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NHS workforce planning - the important role of the recruitment industry - Neal Suchak

As the NHS celebrates its 70th birthday, Neal Suchak, policy advisor at the Recruitment & Employment Confederation, analyses the workforce challenges facing the NHS, and the evolving role of specialist recruiters.

The NHS is a people organization

The NHS is a complex organisation that has been through countless structural changes since its creation in 1948. It is also a huge employer in the UK with around 1.6 million staff. With over 4.5 million people having contact with the NHS every week, the system has had to adapt over the last 70 years to meet increased demand. An ageing population and the associated increases in co-morbidities of patients has meant that more and more patients are being admitted to hospital. However, the UK still lags behind other developed nations in the ratio of staff to patients.

Poor planning

The problems facing the NHS never seem to go away; tight budgets, cancelled operations and the annual ‘winter crisis’ are ever-present. But arguably the most significant issue underpinning these challenges is the skills and recruitment crisis. For decades the NHS has struggled to fill vacancies across the board, mainly as a result of long-term underfunding, inefficiencies and poor planning. Previous governments failed to predict the health needs of an ageing population and the necessity to build up a social care system that is fit for such a large number of older people. The uncertainty posed by Brexit is already starting to compound staffing challenges. According to a 2017 British Medical Association survey of EEA doctors working in the UK, 45 per cent said they were considering leaving the UK, with 18 per cent having already made plans to leave. The Royal College of Nursing reported a 92 per cent drop in registrations of nurses from the EU27 in England in March 2017.

The need for agency staff

No matter how good the NHS’s workforce planning is, there will always be gaps in rotas. In addition to unfilled vacancies, substantive staff take sick leave and holidays, as well as maternity and paternity leave. The REC’s monthly Report on Jobs consistently shows that nursing, medical and care employees are the most in-demand type of short-term staff. Agency staff have provided a vital life-line to the NHS for decades and continue to provide the NHS with the extra support that it needs in times of increased demand. The REC’s research with the National Institute of Economic and Social Research (NIESR) found that agency staff have skills on a par with substantive staff and often have many years’ experience working in the NHS as full-time employees. Many of these staff have chosen agency work in order to find a better work-life balance, and avoid the inflexibility of rotas and poor management within the NHS. It is essential that these highly qualified staff are recognised for their professionalism, are treated fairly and are made to feel part of the NHS family.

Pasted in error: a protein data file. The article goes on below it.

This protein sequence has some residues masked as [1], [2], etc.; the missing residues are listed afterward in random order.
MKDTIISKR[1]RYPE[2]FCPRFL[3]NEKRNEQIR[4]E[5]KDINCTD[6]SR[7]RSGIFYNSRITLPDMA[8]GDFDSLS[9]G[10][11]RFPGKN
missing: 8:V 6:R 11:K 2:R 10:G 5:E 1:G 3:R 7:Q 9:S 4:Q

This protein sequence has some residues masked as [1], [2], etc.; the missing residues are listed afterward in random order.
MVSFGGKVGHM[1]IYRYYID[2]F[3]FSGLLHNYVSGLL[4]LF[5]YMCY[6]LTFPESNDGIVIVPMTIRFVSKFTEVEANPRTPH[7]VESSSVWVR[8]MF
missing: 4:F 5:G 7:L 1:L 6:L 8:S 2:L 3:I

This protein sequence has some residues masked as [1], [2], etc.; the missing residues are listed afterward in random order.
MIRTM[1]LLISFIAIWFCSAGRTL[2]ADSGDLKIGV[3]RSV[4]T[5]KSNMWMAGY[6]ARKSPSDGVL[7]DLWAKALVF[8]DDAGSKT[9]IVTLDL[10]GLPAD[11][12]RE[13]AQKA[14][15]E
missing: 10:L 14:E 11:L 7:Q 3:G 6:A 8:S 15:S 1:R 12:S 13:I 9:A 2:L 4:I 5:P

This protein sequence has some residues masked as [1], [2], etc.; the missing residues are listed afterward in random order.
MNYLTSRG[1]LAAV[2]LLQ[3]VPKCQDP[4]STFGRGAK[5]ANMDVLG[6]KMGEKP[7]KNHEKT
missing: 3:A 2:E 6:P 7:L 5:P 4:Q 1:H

NHS Caps and Controls

In 2015 price caps on the supply of agency staff to the NHS were introduced in an effort to reduce the amount of money that the NHS spends on its workforce. Whilst cost-savings are necessary, the introduction of these controls have resulted in fewer staff working through agencies and subsequently fewer staff available to cover shifts, especially at short notice. The impact has been to drive staff towards working through hospital banks, and so spending has simply been diverted to another budget rather than being reduced. What’s more, evidence is now emerging that bank rates are starting to escalate above the rates paid by some agencies.

The role of specialist recruiters

Recruiters are experts in workforce planning, and those working in the health sector see first-hand the shortages that the NHS has to contend with. Recruiters are perfectly placed to identify where problems lie, and are able to offer immediate solutions. Many recruiters specialise in particular areas such as the mental health sector, radiography or dentistry, and their knowledge of their sectors, including a detailed understanding of candidate expectations and availability, should be used by workforce policy makers to help make planning decisions.


It is essential that the NHS invests properly in recruiting the next generation of workers, as well as retaining and re-training the staff that it already has. The need for agency staff is not going to go away, and so the NHS must ensure that it seeks to create a working environment that is favourable to all staff, regardless of how they choose to work. Creating an environment in which all staff are paid appropriately for the work they do, are made to feel valued, and receive the training, flexibility and support they need, will be crucial in producing a workforce that is healthy, happy and able to deliver the best possible outcomes for patients.

Content provided by Neal Suchak, policy advisor at the Recruitment & Employment Confederation 

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